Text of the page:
If you don’t know what is statistically significant and what is not, then that pretty much destroys your entire argument from the get-go. If you try to come off as a researcher, when you’re obviously not, then you lose the argument even worse.

But what about that study? Well, read all about it here, here, here, and here, and see how it has been misused to further the anti-vaccine agenda. Too bad they don’t know the difference between significant and insignificant, or they would have not used this study (or this graph).

Let’s play with numbers, and your head, just a little bit

From this site:

“New research brought to us by The Lancet shows some startling news regarding the true effectiveness of the flu vaccination. The study involved a control group of 13,095 adults who were not vaccinated. The group were watched to see if they caught the influenza virus, but 97 percent of them did not. Only 2.7 percent, or 357 people, of the non-vaccinated group ended up catching the virus. Another group of adults whom were vaccinated with a trivalent inactivated influenza vaccine ended up with 1.2 percent of them not catching the flu. The difference between the two outcomes is 1.5 people out of 100 which shows that the flu vaccine only prevents the flu in 1.5 out of every 100 adults injected with the flu vaccine.”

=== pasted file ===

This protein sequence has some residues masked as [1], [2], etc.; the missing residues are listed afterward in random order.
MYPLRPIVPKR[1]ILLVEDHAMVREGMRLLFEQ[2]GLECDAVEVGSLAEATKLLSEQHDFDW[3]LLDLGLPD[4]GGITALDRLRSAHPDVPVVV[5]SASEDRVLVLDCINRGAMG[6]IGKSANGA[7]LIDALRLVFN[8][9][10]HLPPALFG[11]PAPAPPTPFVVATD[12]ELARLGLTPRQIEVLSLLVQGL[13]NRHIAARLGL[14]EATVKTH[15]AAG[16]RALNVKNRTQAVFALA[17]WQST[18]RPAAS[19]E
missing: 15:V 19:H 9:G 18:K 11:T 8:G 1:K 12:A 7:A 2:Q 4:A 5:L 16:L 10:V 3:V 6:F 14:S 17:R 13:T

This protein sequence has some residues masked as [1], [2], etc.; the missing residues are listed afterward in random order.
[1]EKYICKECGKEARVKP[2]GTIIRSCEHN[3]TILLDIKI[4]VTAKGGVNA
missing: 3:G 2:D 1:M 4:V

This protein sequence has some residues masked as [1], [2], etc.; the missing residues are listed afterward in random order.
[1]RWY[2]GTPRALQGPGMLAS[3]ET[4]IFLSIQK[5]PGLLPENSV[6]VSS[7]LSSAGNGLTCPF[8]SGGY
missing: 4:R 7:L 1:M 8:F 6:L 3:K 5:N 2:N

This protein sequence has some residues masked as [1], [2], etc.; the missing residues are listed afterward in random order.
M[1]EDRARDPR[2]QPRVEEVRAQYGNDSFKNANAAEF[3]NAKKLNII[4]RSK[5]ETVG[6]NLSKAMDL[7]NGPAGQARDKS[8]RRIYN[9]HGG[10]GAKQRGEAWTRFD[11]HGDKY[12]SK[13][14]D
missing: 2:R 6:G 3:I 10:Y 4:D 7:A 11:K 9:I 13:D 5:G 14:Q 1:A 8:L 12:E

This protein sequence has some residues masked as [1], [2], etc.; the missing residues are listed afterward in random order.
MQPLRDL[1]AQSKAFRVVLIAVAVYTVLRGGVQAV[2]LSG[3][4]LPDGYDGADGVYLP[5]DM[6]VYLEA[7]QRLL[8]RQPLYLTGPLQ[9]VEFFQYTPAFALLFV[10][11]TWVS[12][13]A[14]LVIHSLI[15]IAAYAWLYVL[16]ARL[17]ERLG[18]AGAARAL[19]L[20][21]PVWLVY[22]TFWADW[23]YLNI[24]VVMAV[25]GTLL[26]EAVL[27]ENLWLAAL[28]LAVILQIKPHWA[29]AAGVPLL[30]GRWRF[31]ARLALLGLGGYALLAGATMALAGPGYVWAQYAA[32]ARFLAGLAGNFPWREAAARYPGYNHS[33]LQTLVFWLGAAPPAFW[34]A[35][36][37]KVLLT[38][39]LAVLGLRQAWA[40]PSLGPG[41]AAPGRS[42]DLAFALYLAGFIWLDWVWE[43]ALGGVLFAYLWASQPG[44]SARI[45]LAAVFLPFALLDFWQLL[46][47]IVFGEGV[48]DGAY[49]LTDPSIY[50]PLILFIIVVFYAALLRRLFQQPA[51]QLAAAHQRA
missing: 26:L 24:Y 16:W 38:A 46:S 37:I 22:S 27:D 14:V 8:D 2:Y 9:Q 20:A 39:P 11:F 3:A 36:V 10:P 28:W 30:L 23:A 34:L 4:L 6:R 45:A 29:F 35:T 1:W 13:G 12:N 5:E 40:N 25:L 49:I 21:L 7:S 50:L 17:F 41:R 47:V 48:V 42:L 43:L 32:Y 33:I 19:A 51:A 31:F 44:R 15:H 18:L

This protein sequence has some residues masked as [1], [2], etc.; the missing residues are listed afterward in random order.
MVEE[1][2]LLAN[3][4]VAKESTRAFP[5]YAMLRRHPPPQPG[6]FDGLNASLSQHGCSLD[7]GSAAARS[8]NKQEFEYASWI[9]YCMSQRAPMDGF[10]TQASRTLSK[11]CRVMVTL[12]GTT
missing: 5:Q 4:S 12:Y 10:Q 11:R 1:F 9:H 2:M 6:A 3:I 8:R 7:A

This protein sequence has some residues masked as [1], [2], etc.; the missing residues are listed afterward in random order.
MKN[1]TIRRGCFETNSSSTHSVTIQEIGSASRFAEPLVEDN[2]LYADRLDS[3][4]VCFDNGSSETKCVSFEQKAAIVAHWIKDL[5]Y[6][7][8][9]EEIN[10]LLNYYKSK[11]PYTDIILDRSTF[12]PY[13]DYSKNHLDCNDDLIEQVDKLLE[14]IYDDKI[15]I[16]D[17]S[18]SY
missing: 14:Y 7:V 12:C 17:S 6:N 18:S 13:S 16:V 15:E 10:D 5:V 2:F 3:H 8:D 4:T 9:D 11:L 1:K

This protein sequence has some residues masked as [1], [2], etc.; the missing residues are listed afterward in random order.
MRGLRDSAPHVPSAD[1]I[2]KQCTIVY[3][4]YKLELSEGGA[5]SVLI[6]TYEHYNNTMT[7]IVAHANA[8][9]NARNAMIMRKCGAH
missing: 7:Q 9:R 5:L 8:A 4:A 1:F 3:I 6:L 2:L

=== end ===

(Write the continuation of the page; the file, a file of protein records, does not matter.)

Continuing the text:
Emphasis so totally not mine.

But the person then explains their own misunderstanding:

“While the media runs around “spreading the rumor” that flu shots are 60 percent effective, one would assume that 60 out of 100 people receive the flu based on those claims. The problem with this claim is that it’s wrong. Anyone who takes a crash course in college statistics knows how to skew data. Methods for exaggerating data range from manipulating the graph to using complex statistical algorithms to eventually reach the desired conclusion. In this case, the 60 percent effectiveness claim births from an ongoing equation which transforms the numbers properly. First, 2.73% is taken for the people who got the flu in the control group. That number is then divided into 1.18% which stands for the percentage of people who got the flu in the treatment group. The answer comes out  to be 0.43. You are now able to say that 0.43 is 43% of 2.73 (control group people who got the flu) and make the claim 57% are protected by the flu vaccine.”